Hartford’s “No Name Park” may soon be nameless no more. City Councilman Ken Kennedy, State Representative Matt Ritter and others are leading a drive to rename the park in honor of long-time activist Darrell Garner, who passed away last month at the age of 78.
“No-Name Park” lies off Sisson Avenue, behind the fire station, and was originally cleared to store construction equipment during the building of the Sisson Avenue highway entrance/exit.
In 2000, Garner was instrumental in developing the area into a small park for youths in the West End and Parkville who were not within easy walking distance of Elizabeth Park or Pope Park. Recently, he and his daughter, Deborah, Executive Director of the West End Community Center, led a research project conducted by teens at the center that was designed to give greater recognition and improved maintenance at the park.
But Garner’s activist past stretches back even further – to the turbulent 1960s and the African American struggle for Civil Rights.
A native of the Pittsburgh area, he was a star athlete at Monongahela High School. He was accepted into the University of Pittsburgh but was drafted by the U.S. Army before his freshman year and served with the 82nd Airborne Division during the Korean War. Garner became seriously involved in the Civil Rights movement while living in New York City during the 1950s. He came to Hartford in 1957, on what was originally intended to be a brief visit. He decided to extend his stay after finding a job on his first day in the city. Garner soon met two men who would become lifelong friends, the late State Senator Wilbur Smith and Arthur Johnson. Based primarily on the advice of these two men, he decided to remain in Hartford and work toward improving the lives of its residents, particularly those in the African-American community.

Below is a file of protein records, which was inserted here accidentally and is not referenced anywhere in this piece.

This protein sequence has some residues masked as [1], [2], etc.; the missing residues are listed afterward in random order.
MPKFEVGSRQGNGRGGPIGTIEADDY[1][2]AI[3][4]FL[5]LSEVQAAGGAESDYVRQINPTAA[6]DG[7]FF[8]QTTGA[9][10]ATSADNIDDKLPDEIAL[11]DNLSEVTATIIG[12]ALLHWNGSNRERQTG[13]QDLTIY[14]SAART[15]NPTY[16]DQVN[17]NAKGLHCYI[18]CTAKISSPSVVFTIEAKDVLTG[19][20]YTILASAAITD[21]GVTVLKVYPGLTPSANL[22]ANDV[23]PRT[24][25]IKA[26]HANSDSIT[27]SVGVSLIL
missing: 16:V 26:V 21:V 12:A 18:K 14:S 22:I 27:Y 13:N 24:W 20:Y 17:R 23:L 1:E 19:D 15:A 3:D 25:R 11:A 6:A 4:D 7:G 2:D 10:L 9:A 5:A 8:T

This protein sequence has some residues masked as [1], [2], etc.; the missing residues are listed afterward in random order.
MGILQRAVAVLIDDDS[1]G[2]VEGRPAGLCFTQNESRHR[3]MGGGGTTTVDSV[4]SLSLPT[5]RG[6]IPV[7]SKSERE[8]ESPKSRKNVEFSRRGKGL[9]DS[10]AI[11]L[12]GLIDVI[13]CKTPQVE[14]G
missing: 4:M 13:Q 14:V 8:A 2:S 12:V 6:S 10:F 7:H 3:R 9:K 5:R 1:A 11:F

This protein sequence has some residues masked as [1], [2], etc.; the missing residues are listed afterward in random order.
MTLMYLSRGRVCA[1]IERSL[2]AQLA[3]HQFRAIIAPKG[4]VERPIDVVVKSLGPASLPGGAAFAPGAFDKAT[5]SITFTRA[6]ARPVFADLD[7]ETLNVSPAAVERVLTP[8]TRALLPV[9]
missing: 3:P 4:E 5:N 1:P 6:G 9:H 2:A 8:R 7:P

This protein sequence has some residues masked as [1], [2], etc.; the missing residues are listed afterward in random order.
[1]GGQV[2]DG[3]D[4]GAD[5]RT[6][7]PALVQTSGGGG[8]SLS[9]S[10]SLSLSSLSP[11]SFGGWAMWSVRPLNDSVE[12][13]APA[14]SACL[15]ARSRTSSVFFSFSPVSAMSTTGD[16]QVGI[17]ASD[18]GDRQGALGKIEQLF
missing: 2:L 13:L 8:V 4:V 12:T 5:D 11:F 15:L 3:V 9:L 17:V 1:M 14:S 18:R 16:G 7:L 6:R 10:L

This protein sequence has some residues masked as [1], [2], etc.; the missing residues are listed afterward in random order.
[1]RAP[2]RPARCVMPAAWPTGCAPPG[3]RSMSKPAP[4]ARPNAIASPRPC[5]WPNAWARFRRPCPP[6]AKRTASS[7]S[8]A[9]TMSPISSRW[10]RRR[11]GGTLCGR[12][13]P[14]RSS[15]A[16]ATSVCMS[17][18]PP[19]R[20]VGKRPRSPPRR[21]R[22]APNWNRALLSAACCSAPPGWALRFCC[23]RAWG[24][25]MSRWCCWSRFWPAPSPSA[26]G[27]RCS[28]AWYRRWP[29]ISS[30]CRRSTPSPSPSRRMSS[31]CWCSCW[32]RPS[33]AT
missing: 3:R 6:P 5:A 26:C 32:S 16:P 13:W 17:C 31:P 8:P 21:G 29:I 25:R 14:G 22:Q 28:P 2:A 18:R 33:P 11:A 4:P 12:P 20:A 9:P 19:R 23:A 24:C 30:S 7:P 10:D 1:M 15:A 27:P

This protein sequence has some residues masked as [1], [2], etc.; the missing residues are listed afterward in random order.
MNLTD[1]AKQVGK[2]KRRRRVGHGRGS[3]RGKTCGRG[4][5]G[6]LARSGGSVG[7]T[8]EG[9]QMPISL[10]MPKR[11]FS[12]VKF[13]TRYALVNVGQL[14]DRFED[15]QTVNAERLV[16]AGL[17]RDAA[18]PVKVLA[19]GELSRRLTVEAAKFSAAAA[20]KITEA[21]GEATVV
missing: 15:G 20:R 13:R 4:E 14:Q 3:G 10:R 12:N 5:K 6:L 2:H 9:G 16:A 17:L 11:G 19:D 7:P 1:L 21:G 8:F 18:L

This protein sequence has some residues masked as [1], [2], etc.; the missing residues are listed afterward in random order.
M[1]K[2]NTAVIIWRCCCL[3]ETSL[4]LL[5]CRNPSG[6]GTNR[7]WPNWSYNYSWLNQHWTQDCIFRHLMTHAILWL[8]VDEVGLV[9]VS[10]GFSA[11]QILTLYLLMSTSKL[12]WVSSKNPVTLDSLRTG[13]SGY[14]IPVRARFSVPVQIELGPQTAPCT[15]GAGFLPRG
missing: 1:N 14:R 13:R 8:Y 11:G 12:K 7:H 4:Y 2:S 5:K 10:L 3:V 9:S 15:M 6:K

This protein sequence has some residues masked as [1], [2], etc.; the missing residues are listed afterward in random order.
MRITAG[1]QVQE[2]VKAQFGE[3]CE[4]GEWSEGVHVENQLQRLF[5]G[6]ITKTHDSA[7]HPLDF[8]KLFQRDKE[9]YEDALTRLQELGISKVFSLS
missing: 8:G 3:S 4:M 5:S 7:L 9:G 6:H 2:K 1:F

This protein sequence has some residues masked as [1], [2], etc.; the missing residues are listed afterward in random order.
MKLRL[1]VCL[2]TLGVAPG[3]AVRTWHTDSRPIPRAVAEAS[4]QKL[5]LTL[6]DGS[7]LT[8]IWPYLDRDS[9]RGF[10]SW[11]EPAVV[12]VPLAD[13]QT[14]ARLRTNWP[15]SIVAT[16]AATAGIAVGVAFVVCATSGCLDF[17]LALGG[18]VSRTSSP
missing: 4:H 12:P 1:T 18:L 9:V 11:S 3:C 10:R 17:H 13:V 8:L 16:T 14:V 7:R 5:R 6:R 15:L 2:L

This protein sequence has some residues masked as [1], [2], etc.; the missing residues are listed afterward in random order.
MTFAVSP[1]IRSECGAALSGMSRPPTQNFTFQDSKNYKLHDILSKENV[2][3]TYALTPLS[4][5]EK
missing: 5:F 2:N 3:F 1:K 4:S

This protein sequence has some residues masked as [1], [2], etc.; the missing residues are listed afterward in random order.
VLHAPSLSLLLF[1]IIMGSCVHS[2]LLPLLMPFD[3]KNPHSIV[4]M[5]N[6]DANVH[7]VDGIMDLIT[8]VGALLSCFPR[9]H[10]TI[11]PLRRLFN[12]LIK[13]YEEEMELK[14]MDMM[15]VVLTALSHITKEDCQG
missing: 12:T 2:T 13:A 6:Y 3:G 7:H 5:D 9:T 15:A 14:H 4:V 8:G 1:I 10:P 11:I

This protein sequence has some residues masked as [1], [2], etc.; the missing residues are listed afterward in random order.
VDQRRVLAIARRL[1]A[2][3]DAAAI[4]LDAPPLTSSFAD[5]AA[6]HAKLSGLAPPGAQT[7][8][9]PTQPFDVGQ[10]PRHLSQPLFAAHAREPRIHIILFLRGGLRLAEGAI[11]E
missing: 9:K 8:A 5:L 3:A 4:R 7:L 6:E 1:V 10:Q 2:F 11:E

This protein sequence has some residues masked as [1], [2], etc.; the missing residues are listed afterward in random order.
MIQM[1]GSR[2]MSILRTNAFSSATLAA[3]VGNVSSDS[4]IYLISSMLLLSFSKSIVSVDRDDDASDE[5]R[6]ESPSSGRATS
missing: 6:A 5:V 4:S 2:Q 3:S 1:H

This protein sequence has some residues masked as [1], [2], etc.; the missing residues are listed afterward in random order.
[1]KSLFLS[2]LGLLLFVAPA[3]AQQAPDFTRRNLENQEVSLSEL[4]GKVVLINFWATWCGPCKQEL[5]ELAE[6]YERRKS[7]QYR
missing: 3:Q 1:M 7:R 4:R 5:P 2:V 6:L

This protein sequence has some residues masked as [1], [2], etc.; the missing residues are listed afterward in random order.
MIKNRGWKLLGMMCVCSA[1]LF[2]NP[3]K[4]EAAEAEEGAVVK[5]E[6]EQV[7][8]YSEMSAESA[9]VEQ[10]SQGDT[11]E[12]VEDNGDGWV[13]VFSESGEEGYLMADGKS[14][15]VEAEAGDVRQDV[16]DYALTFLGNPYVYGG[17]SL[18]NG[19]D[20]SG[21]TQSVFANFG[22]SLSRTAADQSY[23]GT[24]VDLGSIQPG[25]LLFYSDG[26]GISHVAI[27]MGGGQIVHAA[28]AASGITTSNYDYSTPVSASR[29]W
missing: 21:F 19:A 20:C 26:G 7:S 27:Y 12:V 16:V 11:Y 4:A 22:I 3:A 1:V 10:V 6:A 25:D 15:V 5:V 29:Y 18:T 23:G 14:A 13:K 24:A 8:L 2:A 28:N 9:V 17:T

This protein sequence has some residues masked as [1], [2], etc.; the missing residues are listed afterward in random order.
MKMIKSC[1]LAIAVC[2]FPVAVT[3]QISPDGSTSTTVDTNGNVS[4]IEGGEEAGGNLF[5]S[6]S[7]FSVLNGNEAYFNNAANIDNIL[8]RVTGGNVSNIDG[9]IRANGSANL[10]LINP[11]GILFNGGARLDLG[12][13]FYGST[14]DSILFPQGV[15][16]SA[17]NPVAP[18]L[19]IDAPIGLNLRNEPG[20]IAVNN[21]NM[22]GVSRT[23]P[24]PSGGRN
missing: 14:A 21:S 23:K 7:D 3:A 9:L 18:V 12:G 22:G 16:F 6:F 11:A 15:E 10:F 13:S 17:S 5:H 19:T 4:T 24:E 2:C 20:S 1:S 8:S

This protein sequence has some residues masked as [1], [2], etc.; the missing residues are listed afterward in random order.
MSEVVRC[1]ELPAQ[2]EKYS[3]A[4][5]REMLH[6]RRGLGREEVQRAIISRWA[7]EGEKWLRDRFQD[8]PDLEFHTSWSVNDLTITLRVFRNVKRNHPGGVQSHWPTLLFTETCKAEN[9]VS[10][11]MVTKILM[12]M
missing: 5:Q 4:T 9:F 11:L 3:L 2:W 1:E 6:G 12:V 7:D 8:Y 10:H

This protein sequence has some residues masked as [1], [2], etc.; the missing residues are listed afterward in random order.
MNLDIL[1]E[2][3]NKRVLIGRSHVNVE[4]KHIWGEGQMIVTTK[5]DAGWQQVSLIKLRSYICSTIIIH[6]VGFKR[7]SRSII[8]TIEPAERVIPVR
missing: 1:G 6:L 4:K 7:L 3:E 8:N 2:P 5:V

In 1966, Garner got a job as a community worker for the Betty Knox Foundation and started Stowe Village Boys Club in a basement space donated by the Hartford Housing Authority. As the decade progressed, he became the national community organizer for the Northeast Region and also served as community mediator during the riots that rocked the city in the late 1960s.
Garner was elected “Man of the Month” by Connecticut Mutual Life Insurance Company in 1970. Two years later, he threw his hat into the ring in the race for State Representative (4th Assembly District). Unfortunately, he decided to withdraw his candidacy due to serious family and financial matters.
Garner then went to works as the director of the Housing and GED?Programs at the Community Renewal Team (CRT). In 1975 he was named Resident Manager and Administrator of South Arsenal Neighborhood Development (SAND) Housing.
In 1976, Garner began working with four interns from Trinity College, one of whom was future Hartford Mayor Eddie Perez.
After much struggle, Garner, Perez and many others founded ONE/CHANE, an organization devoted to uniting North Hartford. During the 1970s, Garner was also co-host of the hard-hitting radio talk show, “What’s On Your Mind,” that took an unvarnished look at current events in the city.
In the mid 1980s, Garner decided to enter the private sector and co-founded the construction company Garner, Pantano and Shelton, LLC. He ended his construction career with Rainbow Roofing and Supply Company, which employed many Hartford residents on major projects throughout the city.
After suffering a back injury and being stricken with cancer, Garner moved to Hartford’s West End for what he initially believed would be a quiet retirement. However, he soon became involved in the community again, joining the West End Civic Association in 1998 and becoming President of the Shepherd Park Tenants’ Association the following year. It was around this time that he began pushing to bring a park to the southern section of the West End. As an outgrowth of that effort, he founded the West End Community Center (WECC) in 2002, and continued to serve the organization with advice and encouragement into his last days.
Darrell Garner passed away on Sunday, July 21, at St. Francis Hospital. He is survived by two daughters, Patricia "Patti" Garner of Pennsylvania and Deborah Garner (Jawhar Felton) of Hartford; two sons, Darrell S. Garner (Candice) and James E. Garner of Hartford; two brothers, Robert Garner and Leroy Garner; a sister, Carol Lamar; Patricia, beloved mother of Deborah, Darrell Jr. and James; a devoted friend, Alicia Gamble. He was predeceased by a daughter, Debbie. He was the son of the late Thomas and Lulleen Garner.